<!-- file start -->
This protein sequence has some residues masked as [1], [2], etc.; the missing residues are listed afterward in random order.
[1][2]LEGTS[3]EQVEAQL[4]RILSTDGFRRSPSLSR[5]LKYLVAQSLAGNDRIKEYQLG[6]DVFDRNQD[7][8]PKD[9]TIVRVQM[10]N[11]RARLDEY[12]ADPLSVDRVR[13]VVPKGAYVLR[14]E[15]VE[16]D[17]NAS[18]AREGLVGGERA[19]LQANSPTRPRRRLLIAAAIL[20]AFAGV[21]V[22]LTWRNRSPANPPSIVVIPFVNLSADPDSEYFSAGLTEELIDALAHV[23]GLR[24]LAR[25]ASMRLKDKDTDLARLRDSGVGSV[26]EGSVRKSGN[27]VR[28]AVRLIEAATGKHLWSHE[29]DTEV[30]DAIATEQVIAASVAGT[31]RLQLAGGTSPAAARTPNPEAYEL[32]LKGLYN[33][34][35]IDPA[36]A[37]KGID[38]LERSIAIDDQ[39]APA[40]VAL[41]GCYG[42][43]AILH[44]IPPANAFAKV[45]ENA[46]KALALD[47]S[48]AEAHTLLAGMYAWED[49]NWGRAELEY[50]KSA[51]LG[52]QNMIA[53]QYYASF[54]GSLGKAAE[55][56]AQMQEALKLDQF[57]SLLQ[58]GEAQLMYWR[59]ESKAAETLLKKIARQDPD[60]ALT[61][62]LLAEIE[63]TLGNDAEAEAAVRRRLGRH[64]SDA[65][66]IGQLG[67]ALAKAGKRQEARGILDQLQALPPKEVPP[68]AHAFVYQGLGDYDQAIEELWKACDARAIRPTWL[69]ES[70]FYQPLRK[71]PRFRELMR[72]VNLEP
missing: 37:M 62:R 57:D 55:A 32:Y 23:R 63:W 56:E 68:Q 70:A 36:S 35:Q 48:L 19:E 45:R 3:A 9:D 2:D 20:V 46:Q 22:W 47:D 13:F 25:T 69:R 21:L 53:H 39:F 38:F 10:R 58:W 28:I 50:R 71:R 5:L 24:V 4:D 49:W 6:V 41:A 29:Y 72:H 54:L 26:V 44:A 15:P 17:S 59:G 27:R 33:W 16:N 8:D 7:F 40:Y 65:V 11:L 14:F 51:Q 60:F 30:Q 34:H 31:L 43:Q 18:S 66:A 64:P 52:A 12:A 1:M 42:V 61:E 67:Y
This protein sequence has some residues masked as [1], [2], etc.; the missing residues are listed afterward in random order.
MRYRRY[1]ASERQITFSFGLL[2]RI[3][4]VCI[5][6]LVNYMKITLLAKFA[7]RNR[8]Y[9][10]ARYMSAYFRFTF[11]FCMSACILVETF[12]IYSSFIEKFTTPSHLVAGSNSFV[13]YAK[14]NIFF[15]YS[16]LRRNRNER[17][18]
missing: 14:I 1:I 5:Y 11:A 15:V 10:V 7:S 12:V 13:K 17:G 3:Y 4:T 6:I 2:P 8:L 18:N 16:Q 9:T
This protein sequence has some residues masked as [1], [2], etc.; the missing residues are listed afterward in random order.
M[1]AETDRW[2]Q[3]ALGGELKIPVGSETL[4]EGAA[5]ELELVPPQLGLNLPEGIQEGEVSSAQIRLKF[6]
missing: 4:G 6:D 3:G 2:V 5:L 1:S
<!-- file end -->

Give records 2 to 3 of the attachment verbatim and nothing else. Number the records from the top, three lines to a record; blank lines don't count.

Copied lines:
This protein sequence has some residues masked as [1], [2], etc.; the missing residues are listed afterward in random order.
MRYRRY[1]ASERQITFSFGLL[2]RI[3][4]VCI[5][6]LVNYMKITLLAKFA[7]RNR[8]Y[9][10]ARYMSAYFRFTF[11]FCMSACILVETF[12]IYSSFIEKFTTPSHLVAGSNSFV[13]YAK[14]NIFF[15]YS[16]LRRNRNER[17][18]
missing: 14:I 1:I 5:Y 11:A 15:V 10:V 7:S 12:V 13:K 17:G 3:Y 4:T 6:I 2:P 8:L 18:N 16:Q 9:T
This protein sequence has some residues masked as [1], [2], etc.; the missing residues are listed afterward in random order.
M[1]AETDRW[2]Q[3]ALGGELKIPVGSETL[4]EGAA[5]ELELVPPQLGLNLPEGIQEGEVSSAQIRLKF[6]
missing: 4:G 6:D 3:G 2:V 5:L 1:S